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Morway v. Ohio Bureau of Workers' Compensation

Court of Claims of Ohio

November 8, 2004

LAURA L. MORWAY Plaintiff:
v.
OHIO BUREAU OF WORKERS' COMPENSATION, et al. Defendants

S.C. reporter December 6, 2004

Richard J. Thomas John T. Heino Attorneys for Plaintiff

Lisa M. Eschbacher Assistant Attorney General Attorney for Defendants

DECISION

J. Warren Bettis Judge

{¶ 1} The court[1] held an evidentiary hearing in this case to determine whether Arlene Overton and George Durkin, employees of defendant, the Ohio Bureau of Workers' Compensation (BWC), are entitled to civil immunity pursuant to R.C. 2743.02(F) and 9.86.

{¶ 2} At the outset of the proceedings, plaintiff s counsel asserted an argument as to whether the court has jurisdiction to determine immunity in the instant case. Specifically, counsel argued that the Court of Claims can determine immunity only with respect to state law claims but that, here, all of plaintiff s claims are based upon the federal Fair Labor Standards Act, 29 U.S.C.S. §201, et seq. Accordingly, plaintiff s counsel contends that, lacking jurisdiction over federal law claims, this court must conclude that neither Overton nor Durkin is entitled to personal immunity under R.C. 9.86. In support of this argument, counsel cited the following case law: Conley v. Shearer, 64 Ohio St.3d 284, 1992-Ohio-284; Gumpl v. Bost (1992), 81 Ohio App.3d 370; and Birchfield v. Mullins (1992), Ohio App. Lexis 306.

{¶ 3} Upon due consideration, and for the reasons that follow, the court disagrees.

{¶ 4} The court first notes that each of the cases relied upon by plaintiff involve alleged violations of Section 1983, Title 42, U.S.Code. A complaint alleging violations of Section 1983 must meet two requirements: 1) there must be an allegation that the conduct in question was performed by a person under color of law; and 2) the conduct must have deprived the person of a federal right. Cooperman v. Univ. Surgical Assoc, Inc. (1987), 32 Ohio St.3d 191, 199. It is well-settled that the state is not subject to liability under Section 1983 because the state is not a "person" within the meaning of that code section. See, e.g., Jett v. Dallas Indep. School Dist. (1989), 491 U.S. 701; Burkey v. Southern Ohio Correctional Facility (1988), 38 Ohio App.3d 170; White v. Chillicothe Correctional Institution (Dec. 29, 1992), Franklin App. No. 92AP-1230. Thus, the cases cited by plaintiff provide no authority for determination of the jurisdictional issue presented herein.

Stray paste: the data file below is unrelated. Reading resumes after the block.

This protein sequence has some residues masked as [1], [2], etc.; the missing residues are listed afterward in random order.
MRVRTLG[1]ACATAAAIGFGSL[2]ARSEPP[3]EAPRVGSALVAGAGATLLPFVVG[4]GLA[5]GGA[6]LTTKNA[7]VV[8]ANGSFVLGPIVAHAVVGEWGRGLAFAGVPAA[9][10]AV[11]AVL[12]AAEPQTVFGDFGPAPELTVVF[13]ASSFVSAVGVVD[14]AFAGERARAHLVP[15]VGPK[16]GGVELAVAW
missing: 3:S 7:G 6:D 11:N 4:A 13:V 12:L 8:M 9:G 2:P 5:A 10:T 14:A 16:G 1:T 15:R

{¶ 5} Nevertheless, plaintiff is correct in asserting that the procedure for determining immunity under R.C. 2743.02 applies only to causes of action under state law. See Gumpl v. Bost, supra, at 374, citing, Besser v. Dexter (1990), 68 Ohio App.3d 510. Upon review of the complaint in this case, the court finds that plaintiff does allege such causes of action or, at the very least, causes that are arguably premised upon state law.

{¶ 6} Briefly stated, plaintiffs complaint is based upon a series of incidents that occurred after she had attended a required training course in Columbus, Ohio from February 24-28, 2003, and had subsequently submitted a request to her supervisor, George Durkin, for overtime/compensatory time, at a rate of one-and-one-half times the hourly rate, for a period of 4.75 hours. Durkin advised plaintiff to "flex out" the time during the pay period within which she had submitted the request. Plaintiff challenged that decision pursuant to the terms of the Fair Labor Standards Act (FLS A). As a result, Durkin sought the advice of Arlene Overton, the service office manager, and thereafter notified plaintiff that her request for overtime compensation had been denied. Plaintiff then reported the outcome to her union representative. It was ultimately determined that plaintiffs overtime request should not have been denied. Durkin and Overton were advised of that outcome.

{¶ 7} Plaintiff contends that, after Durkin and Overton were proved to be wrong, they began to harass her and to engage in retaliatory actions. Her complaint states that their conduct included, but was not limited to, the following:

{¶ 8} "*** Durkin falsely accusing [her] of taking more than one (1) hour for lunch and falsely reporting the same to *** Overton;

{¶ 9} "*** Durkin falsely accusing [her] of directing a BWC customer to return to the BWC at a later date to be serviced by another BWC employee and falsely reporting said ...


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